So I mentioned this book in my list of books that I loved and hated and wanted to read. Just to let you know, every book on that list that I labelled as being a recommendation or to avoid, I have read. I will not bash a book or gloat about it until I have read it and decided for myself. So, onwards to the review!

I wanted to mention Robert Heinlein’s Orphans of the Sky. It’s one of his short novels, but that makes it all the better. Personally, I’ve found his full-length novels drag on with a lot of filling, but not much plot. His shorter books are an afternoon read, but they keep you well entertained. The plot of this book is fantastic, and it gets 5 stars from me! If you have any used book stores in the area (especially such as Half Price Books in the US) try and pick up an older copy of the book. I paid 35 cents for mine. A great use for pocket change! Oh, and just another note, I use short books like this to clear my mind when I’m in the middle of a huge series that seems to be dragging on forever. A quick afternoon read to escape somewhere else, and you won’t have to worry about juggling books or plots. Plus it gets your mind out of the rut and makes the series easier to get through. Because face it, no matter how much you love reading, 14 1,000-page books is a bit of a challenge. So, onto the book. You can safely read the minor spoiler section… I’m just covering the premesis of the book. But make sure you don’t read the major spoiler section below! That’s my review and has info in it you won’t want to know beforehand!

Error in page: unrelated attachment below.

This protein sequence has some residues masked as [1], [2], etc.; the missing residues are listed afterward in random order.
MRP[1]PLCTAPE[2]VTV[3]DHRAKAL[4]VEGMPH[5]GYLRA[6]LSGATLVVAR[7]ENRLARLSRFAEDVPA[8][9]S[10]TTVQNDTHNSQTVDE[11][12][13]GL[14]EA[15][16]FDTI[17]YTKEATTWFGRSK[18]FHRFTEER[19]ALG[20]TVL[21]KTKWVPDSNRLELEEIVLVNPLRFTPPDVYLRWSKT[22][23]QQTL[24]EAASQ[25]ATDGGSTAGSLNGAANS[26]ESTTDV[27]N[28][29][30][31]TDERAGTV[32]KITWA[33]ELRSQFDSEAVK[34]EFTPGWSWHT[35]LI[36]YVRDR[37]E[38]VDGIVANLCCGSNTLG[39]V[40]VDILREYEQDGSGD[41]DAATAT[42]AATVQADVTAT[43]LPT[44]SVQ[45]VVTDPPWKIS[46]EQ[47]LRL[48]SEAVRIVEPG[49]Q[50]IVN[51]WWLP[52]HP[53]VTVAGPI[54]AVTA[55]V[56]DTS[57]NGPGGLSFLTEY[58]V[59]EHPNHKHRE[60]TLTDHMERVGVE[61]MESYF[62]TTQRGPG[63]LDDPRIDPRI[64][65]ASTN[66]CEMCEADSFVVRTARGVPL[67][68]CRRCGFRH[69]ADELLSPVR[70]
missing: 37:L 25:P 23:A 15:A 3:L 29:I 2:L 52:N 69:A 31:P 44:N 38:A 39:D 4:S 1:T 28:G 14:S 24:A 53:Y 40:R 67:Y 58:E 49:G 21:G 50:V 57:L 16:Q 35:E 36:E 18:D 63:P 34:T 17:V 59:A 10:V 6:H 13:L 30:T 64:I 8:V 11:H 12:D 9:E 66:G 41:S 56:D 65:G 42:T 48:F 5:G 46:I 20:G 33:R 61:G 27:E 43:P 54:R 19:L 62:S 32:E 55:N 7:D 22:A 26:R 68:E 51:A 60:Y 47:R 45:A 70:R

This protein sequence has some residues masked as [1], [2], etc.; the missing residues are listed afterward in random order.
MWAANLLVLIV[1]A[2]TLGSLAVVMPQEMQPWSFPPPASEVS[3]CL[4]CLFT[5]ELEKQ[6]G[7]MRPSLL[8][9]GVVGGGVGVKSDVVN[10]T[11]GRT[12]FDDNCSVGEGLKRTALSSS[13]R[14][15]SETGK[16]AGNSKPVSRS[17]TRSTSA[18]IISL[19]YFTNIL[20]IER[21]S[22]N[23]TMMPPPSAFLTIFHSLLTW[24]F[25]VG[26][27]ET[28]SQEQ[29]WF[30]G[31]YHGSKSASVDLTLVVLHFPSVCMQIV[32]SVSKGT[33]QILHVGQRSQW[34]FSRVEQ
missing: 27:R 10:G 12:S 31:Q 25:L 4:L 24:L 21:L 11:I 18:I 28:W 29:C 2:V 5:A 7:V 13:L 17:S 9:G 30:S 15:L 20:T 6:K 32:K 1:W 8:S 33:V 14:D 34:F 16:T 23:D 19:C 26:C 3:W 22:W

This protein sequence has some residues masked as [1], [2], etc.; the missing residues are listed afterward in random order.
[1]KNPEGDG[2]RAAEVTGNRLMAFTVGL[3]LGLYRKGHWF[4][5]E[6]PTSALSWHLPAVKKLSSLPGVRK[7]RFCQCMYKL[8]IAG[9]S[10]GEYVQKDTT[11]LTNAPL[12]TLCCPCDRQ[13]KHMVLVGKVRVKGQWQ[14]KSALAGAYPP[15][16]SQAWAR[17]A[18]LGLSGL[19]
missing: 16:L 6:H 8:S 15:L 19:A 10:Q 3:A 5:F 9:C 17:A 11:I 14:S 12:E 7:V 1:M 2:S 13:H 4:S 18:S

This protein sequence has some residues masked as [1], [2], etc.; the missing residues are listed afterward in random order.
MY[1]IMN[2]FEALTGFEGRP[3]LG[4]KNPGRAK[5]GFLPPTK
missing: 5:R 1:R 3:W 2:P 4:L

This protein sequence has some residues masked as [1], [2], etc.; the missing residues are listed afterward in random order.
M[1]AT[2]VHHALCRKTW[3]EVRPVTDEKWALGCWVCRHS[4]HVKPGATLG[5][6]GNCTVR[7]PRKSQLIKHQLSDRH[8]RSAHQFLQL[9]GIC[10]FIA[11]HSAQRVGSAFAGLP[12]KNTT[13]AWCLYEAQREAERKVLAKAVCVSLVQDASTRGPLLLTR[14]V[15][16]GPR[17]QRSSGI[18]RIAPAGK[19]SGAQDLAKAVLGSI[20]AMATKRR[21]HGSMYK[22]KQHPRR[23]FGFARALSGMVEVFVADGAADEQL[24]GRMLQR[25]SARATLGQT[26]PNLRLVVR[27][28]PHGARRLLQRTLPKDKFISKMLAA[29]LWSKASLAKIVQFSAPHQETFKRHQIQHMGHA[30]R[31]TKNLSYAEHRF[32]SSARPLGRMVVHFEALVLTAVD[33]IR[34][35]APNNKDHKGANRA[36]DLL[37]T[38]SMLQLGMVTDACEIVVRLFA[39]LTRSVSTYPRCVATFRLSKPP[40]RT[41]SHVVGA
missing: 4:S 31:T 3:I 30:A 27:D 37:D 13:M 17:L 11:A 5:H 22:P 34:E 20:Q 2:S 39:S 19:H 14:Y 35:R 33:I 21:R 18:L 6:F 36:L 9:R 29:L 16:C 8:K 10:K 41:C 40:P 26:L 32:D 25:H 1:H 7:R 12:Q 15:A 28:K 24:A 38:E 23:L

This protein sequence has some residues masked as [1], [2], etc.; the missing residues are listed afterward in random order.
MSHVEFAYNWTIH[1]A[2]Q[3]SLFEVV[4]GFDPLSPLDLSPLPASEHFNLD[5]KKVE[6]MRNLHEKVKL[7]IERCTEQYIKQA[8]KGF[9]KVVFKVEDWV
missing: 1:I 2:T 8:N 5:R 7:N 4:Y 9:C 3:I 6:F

**Minor Spoiler**

The back of the book (at least my edition) reads: The Universe was five miles long, and 2000 feet across. Men scoffed at the legends of such things as stars, or the demented idea that the Ship was moving… for the Ship was the Universe, and there could be nothing outside. Then one man found his way into a forgotten room, and saw the stars – and they moved….

The premesis of the book is that the crew of a spaceship, traveling to Alpha Centauri, mutinied and killed all of the officers and crewmen. Several generations down the line (it was supposed to take 2-3 generations, but when the crew was killed, the spaceship was shut down and simply drifted through space), the people aboard had forgotten that it was a spaceship, and believed that the ship was the entire galaxy.

I find the idea absolutely fascinating. I have never read anything even remotely similar to this, and it caught my attention from the get-go. If you’re interested in the book, don’t read on. It has spoilers. So go buy it! If you already have, read on to the bottom to see if you agree with my review.

**Major Spoilers**

Don’t read this until after you’ve read the book, or don’t plan on reading it. But seriously, go read the book.

Throughout the book, Hugh is talking to mutants and discovering more and more about the stars and the ship he’s on. It was really well written, and the characters were fantastically created. I loved the pace of the book; very little downtime or boring, dry chapters. My only complaint is the ending of the book seemed rushed (probably because at the length of the book, the end is only about 15-20 pages) and also a tad ridiculous. How is it that after magically escaping in a pod on the ship, they just magically happen to land on the one moon that can sustain life? How? I mean, come on. I would have been happier if they had all died! But aside from this mediocre ending, the book was amazing. Well written, and well worth the short read.